Oct 16, 2013

Introduction of Diet & Nutrition For Cardiovascular Disorders
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Written by : Lalit Kachhadiya| 0 | Nutrition

Introduction of Diet & Nutrition For Cardiovascular Disorders

The rapidly increasing worldwide prevalence of chronic diseases such as diabetes mellitus, hypertension and hyperlipidaemia as a result of population’s progress to adopt an unhealthy eating pattern and sedentary lifestyle has lead to a significant proportion of mortality and morbidity.

In view of this rising burden of chronic diseases, the Global Strategy for Diet, Physical Activity and Health was established by WHO in the year 2004 to promote primary prevention of chronic diseases via population-based approach. Hence, dietary component remains the cornerstone in chronic disease management for people who suffer from chronic diseases as well as for those who are at risk of developing diseases, apart from medication and physical activity as shown in Figure 1.1.

Cardiovascular disease (CVD) is the most common contributor of morbidity and mortality worldwide. The identification of major risk factors through epidemiological population based studies and effective control measures and health education programs along with targeted treatment of high risk individuals has contributed to the decline in the CVD mortality rates in several industrialized countries.

CVDs are the number one cause of death globally: more people die annually from CVDs than from any other cause.

  • An estimated 17.3 million people died from CVDs in 2008, representing 30% of all global deaths. Of these deaths, an estimated 7.3 million were due to coronary heart disease and 6.2 million were due to stroke.
  • Low- and middle-income countries are disproportionally affected: over 80% of CVD deaths take place in low- and middle-income countries and occur almost equally in men and women.
  • By 2030, almost 25 million people will die from CVDs, mainly from heart disease and stroke. These are projected to remain the single leading cause of death.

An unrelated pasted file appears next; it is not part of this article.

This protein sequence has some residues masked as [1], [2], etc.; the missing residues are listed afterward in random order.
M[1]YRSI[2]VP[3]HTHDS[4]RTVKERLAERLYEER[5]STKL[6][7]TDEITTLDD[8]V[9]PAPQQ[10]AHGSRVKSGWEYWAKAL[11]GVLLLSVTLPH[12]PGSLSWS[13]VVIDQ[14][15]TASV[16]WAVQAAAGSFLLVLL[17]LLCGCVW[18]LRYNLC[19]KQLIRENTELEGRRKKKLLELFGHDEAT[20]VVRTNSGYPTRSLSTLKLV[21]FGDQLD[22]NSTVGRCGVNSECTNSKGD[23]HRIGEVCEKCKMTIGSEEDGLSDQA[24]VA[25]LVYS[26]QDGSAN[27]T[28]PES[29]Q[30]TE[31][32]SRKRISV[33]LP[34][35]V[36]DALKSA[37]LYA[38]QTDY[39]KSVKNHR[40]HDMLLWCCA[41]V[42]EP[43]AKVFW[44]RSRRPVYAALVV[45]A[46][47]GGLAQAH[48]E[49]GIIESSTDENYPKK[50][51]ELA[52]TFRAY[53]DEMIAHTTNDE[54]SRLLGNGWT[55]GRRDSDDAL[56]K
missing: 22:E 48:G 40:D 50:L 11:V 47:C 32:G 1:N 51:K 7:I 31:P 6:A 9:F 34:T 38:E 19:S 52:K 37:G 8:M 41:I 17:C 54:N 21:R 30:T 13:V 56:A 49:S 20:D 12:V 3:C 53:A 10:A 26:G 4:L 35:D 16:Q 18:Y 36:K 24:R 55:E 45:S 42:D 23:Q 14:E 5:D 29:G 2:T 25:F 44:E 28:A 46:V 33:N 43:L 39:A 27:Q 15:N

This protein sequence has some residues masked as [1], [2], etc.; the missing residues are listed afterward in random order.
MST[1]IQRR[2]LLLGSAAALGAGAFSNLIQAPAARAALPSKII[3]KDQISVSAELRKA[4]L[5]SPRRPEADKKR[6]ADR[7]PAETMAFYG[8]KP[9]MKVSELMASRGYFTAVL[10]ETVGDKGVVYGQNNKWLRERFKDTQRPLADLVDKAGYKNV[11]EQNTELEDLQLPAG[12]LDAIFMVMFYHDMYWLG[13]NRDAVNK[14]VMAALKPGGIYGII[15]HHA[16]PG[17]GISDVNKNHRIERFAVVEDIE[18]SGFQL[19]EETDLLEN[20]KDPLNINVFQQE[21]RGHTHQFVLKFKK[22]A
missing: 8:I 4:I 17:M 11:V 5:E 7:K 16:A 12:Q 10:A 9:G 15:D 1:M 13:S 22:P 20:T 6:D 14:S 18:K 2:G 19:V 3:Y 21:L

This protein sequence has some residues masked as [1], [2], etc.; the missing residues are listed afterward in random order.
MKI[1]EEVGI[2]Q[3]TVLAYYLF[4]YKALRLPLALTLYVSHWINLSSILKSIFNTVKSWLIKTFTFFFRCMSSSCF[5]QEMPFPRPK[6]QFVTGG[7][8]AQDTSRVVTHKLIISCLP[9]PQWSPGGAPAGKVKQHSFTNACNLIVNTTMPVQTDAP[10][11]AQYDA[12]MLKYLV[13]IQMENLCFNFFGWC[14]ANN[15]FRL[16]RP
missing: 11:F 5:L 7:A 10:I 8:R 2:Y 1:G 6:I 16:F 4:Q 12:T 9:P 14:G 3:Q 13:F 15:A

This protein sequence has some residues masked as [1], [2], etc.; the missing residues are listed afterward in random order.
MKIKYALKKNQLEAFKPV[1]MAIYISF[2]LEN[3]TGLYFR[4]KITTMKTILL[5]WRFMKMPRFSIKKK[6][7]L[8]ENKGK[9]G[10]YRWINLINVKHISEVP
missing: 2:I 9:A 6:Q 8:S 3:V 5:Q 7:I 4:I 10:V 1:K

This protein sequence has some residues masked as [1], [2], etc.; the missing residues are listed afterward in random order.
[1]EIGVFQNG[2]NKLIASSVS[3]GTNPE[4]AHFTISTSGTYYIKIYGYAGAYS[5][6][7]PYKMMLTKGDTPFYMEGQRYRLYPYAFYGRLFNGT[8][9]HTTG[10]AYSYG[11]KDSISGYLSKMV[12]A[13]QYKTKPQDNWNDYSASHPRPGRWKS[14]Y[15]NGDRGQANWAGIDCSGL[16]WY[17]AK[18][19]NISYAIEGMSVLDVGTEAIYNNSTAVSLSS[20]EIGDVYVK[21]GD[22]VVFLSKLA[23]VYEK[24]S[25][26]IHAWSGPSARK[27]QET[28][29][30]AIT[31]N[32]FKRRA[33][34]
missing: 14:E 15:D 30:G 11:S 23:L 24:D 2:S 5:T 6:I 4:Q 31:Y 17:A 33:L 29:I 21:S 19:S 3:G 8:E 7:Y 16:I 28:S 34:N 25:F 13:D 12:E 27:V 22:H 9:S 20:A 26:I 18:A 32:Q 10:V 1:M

• Most cardiovascular diseases can be prevented by addressing risk factors such as tobacco use, unhealthy diet and obesity, physical inactivity, raised blood pressure, diabetes and raised lipids.
  • 7.5 million deaths each year, or 13% of all deaths can be attributed to raised blood pressure. This includes 51% of deaths due to strokes and 45% of deaths due to coronary heart disease.
  • In 2008, diabetes directly contributed to 1.3 million deaths.

Definition of Cardiovascular DiseasesCardiovascular diseases (CVDs) are a group of disorders of the heart and blood vessels and they include:

  • coronary heart disease – disease of the blood vessels supplying the heart muscle;
  • cerebrovascular disease – disease of the blood vessels supplying the brain;
  • peripheral arterial disease – disease of blood vessels supplying the arms and legs;
  • rheumatic heart disease – damage to the heart muscle and heart valves from rheumatic fever, caused by streptococcal bacteria;
  • congenital heart disease – malformations of heart structure existing at birth;
  • deep vein thrombosis and pulmonary embolism – blood clots in the leg veins, which can dislodge and move to the heart and lungs.

Heart attacks and strokes are usually acute events and are mainly caused by a blockage that prevents blood from flowing to the heart or brain. The most common reason for this is a build-up of fatty deposits on the inner walls of the blood vessels that supply the heart or brain. Strokes can also be caused by bleeding from a blood vessel in the brain or from blood clots.

Risk factors for cardiovascular disease

The most important behavioural risk factors of heart disease and stroke are unhealthy diet, physical inactivity, tobacco use and harmful use of alcohol. Behavioural risk factors are responsible for about 80% of coronary heart disease and cerebrovascular disease.

The effects of unhealthy diet and physical inactivity may show up in individuals as raised blood pressure, raised blood glucose, raised blood lipids, and overweight and obesity. These “intermediate risks factors” can be measured in primary care facilities and indicate an increased risk of developing a heart attack, stroke, heart failure and other complications.

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Lalit Kachhadiya

I am Health Professional Since 2000, Qualifying as Registered Pharmacist and Currently Studying as Post Graduate as Clinical Nutrition & Dietetics. Member of The Academy of Nutrition and Dietetics, Vegetarian Nutrition (VN), Nutrition Entrepreneur (NE), Sports, Cardiovascular, and Wellness Nutrition (SCAN) , More info visit http://dietn.com/

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Lalit Kachhadiya

I am Health Professional Since 2000, Qualifying as Registered Pharmacist and Currently Studying as Post Graduate as Clinical Nutrition & Dietetics. Member of The Academy of Nutrition and Dietetics, Vegetarian Nutrition (VN), Nutrition Entrepreneur (NE), Sports, Cardiovascular, and Wellness Nutrition (SCAN) , More info visit http://dietn.com/

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